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Who's your neighbor: Owl numbers grow locally



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April 17, 2013 - Look "who" moved in next door.

A family of great horned owls, which includes a pair of owlets, has found a home in a wooded area just south of Goodrich. Locally, the top of the food chain predators are becoming very common, say biologists.

Julie Oakes, Michigan Department of Natural Resources wildlife biologist from southeastern region, said the great horned owls have the right environment to thrive.

"The fact that they are nesting in this area means there is enough open habitat for hunting,"she said. "There is also available prey to eat, as well as wooded areas to nest without being disturbed and (their numbers) indicate the environment must be pretty clean. They have a varied diet which includes skunks, voles and mice, which are plentiful. They must be doing well, even though their reproduction can be impacted by use of a lot of pesticides that would accumulate in the prey they eat."

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Owls eat just about anything they can catch, and have such acute hearing they can hear a mouse rustling in the nearby grass. They are nocturnal, hunting at night, and are known for their "silent" flight, so the prey does not hear them coming.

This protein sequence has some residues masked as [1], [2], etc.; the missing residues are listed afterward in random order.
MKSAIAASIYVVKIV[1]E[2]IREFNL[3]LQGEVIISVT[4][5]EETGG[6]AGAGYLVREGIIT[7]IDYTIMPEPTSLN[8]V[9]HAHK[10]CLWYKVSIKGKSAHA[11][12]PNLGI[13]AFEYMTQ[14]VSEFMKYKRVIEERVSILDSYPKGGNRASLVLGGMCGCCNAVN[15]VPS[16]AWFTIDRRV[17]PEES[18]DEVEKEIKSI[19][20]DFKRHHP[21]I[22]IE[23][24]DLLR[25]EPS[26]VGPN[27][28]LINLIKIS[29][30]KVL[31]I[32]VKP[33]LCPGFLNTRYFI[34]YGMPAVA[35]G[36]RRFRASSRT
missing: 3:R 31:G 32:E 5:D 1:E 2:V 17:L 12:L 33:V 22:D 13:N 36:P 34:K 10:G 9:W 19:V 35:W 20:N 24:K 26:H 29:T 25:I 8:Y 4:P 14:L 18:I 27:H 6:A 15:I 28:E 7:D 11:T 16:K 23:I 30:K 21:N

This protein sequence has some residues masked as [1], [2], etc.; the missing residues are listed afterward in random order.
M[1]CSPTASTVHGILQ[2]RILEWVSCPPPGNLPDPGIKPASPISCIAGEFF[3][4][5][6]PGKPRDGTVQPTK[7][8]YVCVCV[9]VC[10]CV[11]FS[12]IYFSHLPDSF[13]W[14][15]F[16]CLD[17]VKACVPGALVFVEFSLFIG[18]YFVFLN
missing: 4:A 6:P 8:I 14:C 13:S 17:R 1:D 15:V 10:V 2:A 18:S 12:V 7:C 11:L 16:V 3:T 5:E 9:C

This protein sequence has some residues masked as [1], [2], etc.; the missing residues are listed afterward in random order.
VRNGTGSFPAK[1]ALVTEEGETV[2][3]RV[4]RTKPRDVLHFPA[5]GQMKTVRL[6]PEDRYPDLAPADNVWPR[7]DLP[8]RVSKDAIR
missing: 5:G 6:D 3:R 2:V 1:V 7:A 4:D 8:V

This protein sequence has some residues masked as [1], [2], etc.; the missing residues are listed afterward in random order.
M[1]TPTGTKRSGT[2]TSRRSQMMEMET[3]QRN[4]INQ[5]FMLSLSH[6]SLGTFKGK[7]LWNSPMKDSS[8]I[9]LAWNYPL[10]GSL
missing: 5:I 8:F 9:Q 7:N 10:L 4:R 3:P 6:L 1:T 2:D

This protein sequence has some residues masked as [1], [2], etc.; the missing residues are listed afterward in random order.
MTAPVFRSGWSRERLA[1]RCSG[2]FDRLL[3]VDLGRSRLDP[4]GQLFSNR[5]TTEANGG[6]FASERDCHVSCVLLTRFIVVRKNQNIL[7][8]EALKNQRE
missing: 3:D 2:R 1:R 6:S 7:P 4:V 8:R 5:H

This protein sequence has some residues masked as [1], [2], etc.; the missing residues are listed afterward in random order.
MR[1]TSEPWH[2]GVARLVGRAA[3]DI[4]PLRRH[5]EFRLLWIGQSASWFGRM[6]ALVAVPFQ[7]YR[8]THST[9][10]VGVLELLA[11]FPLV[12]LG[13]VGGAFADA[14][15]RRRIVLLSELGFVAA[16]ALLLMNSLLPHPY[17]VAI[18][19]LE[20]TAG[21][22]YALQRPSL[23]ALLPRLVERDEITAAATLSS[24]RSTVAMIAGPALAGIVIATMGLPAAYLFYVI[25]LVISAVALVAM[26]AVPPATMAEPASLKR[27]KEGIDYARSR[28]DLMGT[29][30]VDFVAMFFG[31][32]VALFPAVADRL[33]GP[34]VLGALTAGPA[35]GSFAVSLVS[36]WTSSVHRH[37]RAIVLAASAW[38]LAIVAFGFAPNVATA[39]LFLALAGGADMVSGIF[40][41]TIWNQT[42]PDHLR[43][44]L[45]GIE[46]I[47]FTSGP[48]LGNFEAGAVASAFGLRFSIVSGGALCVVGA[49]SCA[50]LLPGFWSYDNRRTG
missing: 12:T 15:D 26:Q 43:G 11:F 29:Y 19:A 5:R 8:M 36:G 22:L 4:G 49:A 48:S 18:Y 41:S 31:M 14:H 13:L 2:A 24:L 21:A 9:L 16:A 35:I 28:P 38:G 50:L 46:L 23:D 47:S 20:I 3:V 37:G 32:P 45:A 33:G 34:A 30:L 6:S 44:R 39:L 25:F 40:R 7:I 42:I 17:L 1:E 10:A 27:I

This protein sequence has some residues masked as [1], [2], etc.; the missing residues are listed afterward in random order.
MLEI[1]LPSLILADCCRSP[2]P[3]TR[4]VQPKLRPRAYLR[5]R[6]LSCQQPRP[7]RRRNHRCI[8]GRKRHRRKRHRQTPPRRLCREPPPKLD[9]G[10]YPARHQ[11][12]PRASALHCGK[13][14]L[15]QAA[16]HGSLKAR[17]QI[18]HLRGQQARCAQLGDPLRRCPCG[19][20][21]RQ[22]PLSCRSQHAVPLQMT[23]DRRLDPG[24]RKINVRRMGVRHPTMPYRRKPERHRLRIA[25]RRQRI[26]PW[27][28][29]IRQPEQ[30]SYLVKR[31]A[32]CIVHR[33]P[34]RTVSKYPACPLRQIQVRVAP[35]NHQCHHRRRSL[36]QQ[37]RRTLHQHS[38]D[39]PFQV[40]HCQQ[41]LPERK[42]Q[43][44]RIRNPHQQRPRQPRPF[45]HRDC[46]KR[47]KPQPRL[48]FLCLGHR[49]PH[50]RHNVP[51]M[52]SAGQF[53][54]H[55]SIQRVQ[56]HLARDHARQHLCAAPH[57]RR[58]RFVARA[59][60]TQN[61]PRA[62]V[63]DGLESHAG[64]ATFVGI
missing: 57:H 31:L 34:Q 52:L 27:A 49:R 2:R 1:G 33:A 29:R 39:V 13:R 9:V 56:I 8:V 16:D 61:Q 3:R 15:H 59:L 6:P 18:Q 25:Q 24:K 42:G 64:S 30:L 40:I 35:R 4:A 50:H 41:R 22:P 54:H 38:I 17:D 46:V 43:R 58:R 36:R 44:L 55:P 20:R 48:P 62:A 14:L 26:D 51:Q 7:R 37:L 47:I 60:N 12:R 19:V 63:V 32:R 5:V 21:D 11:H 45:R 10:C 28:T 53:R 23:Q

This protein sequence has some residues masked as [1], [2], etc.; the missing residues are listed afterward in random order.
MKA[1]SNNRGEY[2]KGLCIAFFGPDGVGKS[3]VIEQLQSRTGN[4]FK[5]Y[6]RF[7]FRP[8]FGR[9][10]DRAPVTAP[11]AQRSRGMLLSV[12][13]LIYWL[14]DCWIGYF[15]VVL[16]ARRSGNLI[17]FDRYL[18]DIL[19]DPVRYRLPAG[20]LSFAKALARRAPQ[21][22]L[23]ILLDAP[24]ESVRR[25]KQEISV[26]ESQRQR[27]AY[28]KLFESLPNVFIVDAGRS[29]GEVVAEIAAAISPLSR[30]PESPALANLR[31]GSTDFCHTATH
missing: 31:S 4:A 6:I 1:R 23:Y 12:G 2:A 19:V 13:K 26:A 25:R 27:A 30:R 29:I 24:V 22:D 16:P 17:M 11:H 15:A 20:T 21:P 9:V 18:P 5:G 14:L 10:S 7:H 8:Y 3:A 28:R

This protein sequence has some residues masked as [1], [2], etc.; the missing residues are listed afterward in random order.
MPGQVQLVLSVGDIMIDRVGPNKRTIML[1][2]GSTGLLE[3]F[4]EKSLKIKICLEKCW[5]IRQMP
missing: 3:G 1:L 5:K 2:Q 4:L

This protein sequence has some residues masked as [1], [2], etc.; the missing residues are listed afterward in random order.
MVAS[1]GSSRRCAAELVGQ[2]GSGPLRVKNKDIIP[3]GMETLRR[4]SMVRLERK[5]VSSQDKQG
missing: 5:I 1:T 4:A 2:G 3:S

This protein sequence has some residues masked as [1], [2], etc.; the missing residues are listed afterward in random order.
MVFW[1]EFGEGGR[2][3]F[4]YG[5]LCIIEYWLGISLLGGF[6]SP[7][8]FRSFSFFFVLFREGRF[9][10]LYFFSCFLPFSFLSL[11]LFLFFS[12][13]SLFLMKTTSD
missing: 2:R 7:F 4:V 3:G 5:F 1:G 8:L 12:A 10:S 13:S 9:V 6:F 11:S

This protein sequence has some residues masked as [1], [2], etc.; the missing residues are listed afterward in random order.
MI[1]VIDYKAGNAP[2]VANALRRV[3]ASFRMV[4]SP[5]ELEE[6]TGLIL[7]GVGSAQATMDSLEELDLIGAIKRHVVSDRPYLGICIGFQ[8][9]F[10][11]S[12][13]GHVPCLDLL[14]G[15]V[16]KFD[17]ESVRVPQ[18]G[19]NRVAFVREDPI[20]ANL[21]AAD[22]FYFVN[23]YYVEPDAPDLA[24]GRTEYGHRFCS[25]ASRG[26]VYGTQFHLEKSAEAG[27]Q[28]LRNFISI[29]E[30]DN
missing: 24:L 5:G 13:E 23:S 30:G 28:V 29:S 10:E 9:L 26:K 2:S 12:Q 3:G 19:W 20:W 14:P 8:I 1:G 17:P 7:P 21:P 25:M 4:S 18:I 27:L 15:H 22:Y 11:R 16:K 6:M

"Great horned owls breed in the winter and have early young," she said. "The young will start hopping around on branches and then will soon take flight by about 6-weeks-old. They often hang out with parents until the fall."

Jonathan Schechter, a Brandon Township resident with a master of science degree in forest resources from the University of Washington, and a naturalist for more than 25 years, said, "Owls are a habitat generalist. They can adapt to just about anything. The local hunting for owls is phenomenal—consider how many residents are mowing half acre chunks of property. With the low grass they can just hang out and watch for prey. Their environment is just ideal—tall white pine trees, unlimited rabbits to eat. Area residents should be able to hear the owls in the night, too."

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